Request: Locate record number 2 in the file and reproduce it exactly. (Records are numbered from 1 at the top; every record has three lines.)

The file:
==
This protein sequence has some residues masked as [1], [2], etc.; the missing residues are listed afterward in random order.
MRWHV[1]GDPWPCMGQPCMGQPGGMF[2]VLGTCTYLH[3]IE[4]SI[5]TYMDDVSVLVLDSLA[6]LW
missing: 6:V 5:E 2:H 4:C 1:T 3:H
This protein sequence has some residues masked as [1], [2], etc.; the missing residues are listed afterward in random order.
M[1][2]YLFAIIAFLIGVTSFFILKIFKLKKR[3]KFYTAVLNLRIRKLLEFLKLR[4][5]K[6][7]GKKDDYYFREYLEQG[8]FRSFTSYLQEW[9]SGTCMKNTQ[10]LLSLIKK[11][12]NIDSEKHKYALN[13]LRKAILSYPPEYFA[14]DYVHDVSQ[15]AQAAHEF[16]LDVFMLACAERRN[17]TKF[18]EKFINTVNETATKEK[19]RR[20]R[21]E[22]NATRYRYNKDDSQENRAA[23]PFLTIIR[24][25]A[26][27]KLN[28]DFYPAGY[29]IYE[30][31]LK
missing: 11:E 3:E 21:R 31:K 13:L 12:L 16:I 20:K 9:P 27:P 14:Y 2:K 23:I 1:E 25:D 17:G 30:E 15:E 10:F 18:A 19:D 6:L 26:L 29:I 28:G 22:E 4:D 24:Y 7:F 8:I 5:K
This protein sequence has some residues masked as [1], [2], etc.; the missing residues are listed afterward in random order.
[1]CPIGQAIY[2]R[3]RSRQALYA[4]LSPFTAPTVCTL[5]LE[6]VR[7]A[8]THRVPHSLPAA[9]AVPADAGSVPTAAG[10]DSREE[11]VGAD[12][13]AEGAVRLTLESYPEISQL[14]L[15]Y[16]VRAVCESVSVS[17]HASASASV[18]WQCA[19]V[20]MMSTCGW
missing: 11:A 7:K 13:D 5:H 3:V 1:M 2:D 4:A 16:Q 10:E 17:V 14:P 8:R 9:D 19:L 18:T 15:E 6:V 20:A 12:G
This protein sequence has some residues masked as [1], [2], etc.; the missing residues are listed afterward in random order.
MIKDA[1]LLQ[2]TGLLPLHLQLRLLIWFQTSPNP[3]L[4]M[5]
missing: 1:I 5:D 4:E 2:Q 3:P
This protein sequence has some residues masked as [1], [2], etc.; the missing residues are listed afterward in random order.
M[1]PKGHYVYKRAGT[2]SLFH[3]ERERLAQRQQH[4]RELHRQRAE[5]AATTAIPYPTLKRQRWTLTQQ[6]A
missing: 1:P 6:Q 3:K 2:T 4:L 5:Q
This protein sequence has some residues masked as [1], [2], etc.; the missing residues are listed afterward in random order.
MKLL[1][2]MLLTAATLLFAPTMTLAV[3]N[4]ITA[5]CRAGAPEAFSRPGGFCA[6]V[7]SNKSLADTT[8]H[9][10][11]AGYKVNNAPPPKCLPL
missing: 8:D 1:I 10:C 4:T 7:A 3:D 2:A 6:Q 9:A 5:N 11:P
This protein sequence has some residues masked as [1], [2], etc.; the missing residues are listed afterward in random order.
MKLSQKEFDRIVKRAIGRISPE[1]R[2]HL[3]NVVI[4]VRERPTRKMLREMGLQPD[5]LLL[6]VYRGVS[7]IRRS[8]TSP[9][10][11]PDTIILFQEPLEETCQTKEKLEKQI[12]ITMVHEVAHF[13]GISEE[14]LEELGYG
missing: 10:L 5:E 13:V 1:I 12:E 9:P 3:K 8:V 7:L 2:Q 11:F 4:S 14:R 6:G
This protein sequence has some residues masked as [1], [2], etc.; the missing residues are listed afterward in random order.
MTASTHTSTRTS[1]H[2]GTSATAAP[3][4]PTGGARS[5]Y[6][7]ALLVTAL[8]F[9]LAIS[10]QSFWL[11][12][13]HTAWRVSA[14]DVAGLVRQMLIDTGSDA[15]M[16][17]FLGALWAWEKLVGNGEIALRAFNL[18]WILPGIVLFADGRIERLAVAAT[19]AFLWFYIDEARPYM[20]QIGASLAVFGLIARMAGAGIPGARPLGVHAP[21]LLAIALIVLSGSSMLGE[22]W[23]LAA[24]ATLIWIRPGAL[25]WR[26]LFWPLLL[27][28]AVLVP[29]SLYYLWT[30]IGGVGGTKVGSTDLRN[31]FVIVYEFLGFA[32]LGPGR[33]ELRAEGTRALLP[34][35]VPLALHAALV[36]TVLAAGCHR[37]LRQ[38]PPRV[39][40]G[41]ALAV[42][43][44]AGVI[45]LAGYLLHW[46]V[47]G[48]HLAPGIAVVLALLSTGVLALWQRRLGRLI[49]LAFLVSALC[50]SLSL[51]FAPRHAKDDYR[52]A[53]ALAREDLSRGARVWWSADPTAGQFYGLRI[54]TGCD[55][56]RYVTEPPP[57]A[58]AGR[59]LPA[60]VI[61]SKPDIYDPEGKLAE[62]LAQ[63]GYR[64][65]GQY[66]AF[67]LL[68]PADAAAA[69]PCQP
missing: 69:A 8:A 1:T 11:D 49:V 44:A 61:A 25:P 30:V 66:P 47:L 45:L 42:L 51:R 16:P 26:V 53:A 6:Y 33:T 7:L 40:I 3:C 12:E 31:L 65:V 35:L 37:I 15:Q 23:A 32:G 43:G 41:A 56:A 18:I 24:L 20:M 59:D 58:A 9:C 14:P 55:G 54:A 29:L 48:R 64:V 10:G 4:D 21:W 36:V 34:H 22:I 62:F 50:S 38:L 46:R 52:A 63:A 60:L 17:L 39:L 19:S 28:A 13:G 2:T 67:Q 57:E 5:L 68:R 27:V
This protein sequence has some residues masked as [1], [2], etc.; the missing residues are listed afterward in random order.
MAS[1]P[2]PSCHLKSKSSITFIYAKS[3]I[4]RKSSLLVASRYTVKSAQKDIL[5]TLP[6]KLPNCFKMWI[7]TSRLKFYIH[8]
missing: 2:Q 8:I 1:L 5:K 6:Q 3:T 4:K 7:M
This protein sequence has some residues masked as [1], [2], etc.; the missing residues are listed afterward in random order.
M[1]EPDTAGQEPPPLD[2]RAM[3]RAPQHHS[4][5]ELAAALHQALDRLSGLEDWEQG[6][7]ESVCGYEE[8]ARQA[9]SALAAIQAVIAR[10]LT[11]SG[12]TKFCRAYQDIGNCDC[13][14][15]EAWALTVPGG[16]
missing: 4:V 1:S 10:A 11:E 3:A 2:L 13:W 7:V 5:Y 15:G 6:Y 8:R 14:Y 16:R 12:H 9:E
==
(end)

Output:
This protein sequence has some residues masked as [1], [2], etc.; the missing residues are listed afterward in random order.
M[1][2]YLFAIIAFLIGVTSFFILKIFKLKKR[3]KFYTAVLNLRIRKLLEFLKLR[4][5]K[6][7]GKKDDYYFREYLEQG[8]FRSFTSYLQEW[9]SGTCMKNTQ[10]LLSLIKK[11][12]NIDSEKHKYALN[13]LRKAILSYPPEYFA[14]DYVHDVSQ[15]AQAAHEF[16]LDVFMLACAERRN[17]TKF[18]EKFINTVNETATKEK[19]RR[20]R[21]E[22]NATRYRYNKDDSQENRAA[23]PFLTIIR[24][25]A[26][27]KLN[28]DFYPAGY[29]IYE[30][31]LK
missing: 11:E 3:E 21:R 31:K 13:L 12:L 16:I 20:K 9:P 27:P 14:Y 2:K 23:I 1:E 25:D 17:G 30:E 15:E 10:F 18:A 19:D 6:L 26:L 29:I 28:G 22:E 4:D 24:Y 7:F 8:I 5:K